I was so excited to read The Pear Affair after hearing so many good things about it on twitter. Before reading this I had already drawn comparisons to Katherine Rundell’s Rooftoppers. Only this time I wouldn’t be leaping across Parisian rooftops, I’d be dashing through underground tunnels.
Like Judith Eagle, I have spent a lot of time in Paris and I share her passion for this wonderful city. Eagle’s love and knowledge of Paris shines through as she brings the city vividly to life and accurately depicts French life. You’ll soon find your mind filled with images of the Eiffel Tower and the River Seine and imagining yourself munching on freshly baked pastries and sipping warm hot chocolate as you walk along grand boulevards passing designer fashion houses.
You’d think with a name like Penelope Magnificent that that individual would have a fabulous life. But Penelope’s, or Nell as she prefers, life is a far stretch from her surname. Her parents, Gerald and Melinda Magnificent who own Magnificent Foods and have used the money to buy their home, Magnificent Heights, make Nell’s life very much not magnificent.
Feeling unwanted and fed up with life Nell is desperate to get away. She despises her parents - Gerald is obsessed with money and Melinda is obsessed with fashion - and is happy to spend as little time as possible with them. So it comes as a bit of a shock when she chooses to accompany them on a business trip to Paris. For in Paris there is someone very important to Nell. Her estranged au pair Perrine, more fondly known as Pear, lives there. She used to write regularly to Nell but the letters have stopped and with that, Nell fears so to has Pear’s promise of one day coming to rescue her. Nell is desperate to find Pear and uncover the mystery as to why her dear friend has suddenly stopped contacting her. Soon Nell finds herself hiding in posh hotel laundry rooms, racing through underground tunnels and trying to uncover a conspiracy that could bring down a city.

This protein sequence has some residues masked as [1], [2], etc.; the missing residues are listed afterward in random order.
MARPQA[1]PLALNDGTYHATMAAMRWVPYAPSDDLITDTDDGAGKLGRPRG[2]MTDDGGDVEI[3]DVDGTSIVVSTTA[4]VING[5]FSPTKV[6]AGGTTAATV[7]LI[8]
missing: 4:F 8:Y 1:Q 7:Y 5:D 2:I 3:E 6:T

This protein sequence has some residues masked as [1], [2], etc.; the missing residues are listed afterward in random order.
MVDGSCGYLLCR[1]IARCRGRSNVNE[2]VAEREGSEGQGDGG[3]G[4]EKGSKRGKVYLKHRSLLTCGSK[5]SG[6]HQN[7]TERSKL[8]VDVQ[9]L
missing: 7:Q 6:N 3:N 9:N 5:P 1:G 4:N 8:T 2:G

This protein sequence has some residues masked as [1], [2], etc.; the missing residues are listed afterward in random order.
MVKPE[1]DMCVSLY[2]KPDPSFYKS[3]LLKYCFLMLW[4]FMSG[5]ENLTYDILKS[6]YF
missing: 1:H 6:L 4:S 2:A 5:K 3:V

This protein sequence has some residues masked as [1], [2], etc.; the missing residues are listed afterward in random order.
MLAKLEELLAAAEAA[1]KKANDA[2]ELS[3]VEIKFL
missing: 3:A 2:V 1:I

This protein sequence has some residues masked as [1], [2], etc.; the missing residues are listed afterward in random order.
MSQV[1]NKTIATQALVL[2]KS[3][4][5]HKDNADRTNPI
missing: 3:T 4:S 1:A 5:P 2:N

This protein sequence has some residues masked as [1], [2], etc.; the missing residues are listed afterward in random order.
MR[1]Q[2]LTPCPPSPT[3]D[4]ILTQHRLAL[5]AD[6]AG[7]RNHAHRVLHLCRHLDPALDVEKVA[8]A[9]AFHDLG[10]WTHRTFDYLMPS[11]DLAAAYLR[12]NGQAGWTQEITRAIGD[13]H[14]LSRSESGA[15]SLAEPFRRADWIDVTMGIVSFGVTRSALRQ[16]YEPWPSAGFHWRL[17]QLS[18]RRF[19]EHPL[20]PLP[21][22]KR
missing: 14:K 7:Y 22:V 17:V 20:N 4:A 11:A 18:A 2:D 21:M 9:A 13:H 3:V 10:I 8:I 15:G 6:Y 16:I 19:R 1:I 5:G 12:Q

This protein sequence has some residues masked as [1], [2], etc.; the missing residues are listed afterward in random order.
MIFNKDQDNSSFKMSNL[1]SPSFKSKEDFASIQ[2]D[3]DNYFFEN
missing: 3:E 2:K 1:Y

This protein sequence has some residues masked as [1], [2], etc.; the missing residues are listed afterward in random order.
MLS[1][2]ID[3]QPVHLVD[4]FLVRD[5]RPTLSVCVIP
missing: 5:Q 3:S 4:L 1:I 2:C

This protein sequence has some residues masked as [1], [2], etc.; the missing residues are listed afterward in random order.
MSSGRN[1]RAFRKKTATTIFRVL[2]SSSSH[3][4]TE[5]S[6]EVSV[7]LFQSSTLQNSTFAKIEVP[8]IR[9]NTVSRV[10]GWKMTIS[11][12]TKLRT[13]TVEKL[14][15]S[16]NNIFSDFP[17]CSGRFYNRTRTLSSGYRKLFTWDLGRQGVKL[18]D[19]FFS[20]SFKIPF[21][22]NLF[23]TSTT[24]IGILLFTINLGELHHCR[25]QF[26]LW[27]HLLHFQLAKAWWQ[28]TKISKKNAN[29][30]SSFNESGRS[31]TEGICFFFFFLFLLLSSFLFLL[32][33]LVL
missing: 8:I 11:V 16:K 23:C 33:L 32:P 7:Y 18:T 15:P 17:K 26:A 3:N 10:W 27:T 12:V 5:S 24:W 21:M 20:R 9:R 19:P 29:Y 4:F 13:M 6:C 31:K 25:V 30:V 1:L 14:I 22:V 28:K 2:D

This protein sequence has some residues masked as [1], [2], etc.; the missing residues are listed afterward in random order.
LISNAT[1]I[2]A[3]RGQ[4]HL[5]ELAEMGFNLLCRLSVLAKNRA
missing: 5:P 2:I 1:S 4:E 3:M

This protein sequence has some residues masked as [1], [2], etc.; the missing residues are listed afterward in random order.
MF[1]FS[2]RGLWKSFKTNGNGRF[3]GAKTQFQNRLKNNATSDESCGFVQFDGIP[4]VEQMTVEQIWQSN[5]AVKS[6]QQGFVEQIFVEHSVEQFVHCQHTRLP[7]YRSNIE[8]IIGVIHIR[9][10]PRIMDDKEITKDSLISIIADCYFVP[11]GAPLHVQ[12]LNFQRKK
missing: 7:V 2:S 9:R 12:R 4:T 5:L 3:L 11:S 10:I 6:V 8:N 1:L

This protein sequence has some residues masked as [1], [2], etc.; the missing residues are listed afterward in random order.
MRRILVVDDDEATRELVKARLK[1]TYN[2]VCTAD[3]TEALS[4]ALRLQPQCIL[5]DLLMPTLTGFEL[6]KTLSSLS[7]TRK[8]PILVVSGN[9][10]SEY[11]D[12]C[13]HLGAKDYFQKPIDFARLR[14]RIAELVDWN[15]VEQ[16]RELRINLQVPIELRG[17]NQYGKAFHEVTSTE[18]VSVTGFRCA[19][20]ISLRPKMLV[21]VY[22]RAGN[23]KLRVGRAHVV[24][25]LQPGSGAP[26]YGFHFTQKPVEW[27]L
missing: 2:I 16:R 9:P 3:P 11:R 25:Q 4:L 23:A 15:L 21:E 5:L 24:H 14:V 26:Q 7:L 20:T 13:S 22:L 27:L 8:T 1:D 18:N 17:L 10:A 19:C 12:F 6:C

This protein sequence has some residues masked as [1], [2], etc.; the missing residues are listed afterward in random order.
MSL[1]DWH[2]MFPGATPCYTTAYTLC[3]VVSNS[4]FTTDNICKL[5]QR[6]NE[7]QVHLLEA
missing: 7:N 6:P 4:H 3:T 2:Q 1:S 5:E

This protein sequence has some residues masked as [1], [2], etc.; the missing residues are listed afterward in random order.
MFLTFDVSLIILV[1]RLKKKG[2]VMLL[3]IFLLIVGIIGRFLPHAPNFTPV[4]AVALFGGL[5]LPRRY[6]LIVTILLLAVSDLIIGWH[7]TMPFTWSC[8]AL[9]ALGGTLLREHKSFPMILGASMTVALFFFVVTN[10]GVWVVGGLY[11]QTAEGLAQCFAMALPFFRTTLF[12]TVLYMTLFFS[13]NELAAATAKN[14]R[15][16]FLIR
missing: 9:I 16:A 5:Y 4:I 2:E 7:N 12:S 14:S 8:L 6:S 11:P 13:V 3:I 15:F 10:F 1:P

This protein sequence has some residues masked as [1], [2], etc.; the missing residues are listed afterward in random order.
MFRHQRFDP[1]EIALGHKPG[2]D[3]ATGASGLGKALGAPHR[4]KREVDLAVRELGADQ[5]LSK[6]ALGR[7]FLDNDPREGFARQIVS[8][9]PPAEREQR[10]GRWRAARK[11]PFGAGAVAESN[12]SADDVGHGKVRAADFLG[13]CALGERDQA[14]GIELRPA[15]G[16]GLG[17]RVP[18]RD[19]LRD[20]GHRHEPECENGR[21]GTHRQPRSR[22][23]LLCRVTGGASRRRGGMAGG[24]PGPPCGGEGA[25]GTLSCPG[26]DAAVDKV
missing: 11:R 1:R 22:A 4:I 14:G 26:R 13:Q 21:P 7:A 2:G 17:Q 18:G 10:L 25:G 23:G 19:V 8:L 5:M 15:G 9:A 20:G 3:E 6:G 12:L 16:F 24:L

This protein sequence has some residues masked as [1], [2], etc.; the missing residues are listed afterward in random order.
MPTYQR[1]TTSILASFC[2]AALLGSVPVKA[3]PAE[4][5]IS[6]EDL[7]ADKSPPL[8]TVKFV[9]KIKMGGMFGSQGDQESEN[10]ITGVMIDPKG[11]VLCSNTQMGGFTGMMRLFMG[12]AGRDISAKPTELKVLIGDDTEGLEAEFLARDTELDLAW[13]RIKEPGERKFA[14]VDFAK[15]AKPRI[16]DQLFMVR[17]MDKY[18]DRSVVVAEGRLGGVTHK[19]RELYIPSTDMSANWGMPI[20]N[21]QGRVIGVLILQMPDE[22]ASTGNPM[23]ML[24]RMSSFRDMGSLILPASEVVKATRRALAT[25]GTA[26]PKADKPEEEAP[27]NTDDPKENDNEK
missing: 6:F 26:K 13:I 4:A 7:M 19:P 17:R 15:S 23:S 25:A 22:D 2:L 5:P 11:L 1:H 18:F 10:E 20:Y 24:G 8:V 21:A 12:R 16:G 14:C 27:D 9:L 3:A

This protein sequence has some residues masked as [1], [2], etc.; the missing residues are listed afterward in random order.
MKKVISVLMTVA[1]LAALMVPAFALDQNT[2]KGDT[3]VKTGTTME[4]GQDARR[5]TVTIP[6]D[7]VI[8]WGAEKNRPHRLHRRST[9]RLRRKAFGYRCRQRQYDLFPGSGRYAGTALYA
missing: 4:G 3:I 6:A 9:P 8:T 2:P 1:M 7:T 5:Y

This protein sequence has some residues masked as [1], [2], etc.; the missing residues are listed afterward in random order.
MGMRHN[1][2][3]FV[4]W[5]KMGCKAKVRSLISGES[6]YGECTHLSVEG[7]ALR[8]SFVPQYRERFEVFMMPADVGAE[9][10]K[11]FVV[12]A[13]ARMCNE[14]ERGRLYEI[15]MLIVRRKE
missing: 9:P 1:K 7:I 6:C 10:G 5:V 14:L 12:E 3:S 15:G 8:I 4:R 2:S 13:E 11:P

This is an epic adventure and is superb middle-grade story-telling. It is a wonderful romp around Paris and The Pear Affair does for the tunnels of Paris what Katherine Rundell’s Rooftoppers did for its roofs - it brings them alive in a magical and most exhilarating way.
The children in the book are inspiring role models for readers - they are brave and resourceful and each have their own unique back stories - Nell, Soutine the petit pâtissier, Paul and Paulette the twins, Xavier the bellboy. Initial feelings of uncertainty are put aside as they become friends and work together to uncover the truth. The villains are dastardly. In Gerald and Melinda Magnificent, Eagle has created two of the most deplorable parents imaginable. There are villains that make your skin crawl and then there are Mr & Mrs Magnificent. Oh, and let me not forget the Mayor and his assistants Cigarette Holder and Lorgnette.
Eagle’s writing is wonderful and the vocabulary is as rich and as delicious as the pastries that are created at Soutine’s family bakery, ‘Chez Ben Amors’. In chapter one alone there is affectation, paroxysms and nonchalance. The english prose is interspersed with the occasional French phrase and I couldn’t help reading those parts in a French accent. Then there are the lovely chapter headings by Kim Geyer - these just add to the French flavour.
Grab yourself a croissant, pour yourself a ‘chocolat chaud’ and let Judith Eagle sweep you away into a Parisian delight.
Recommended for 9+.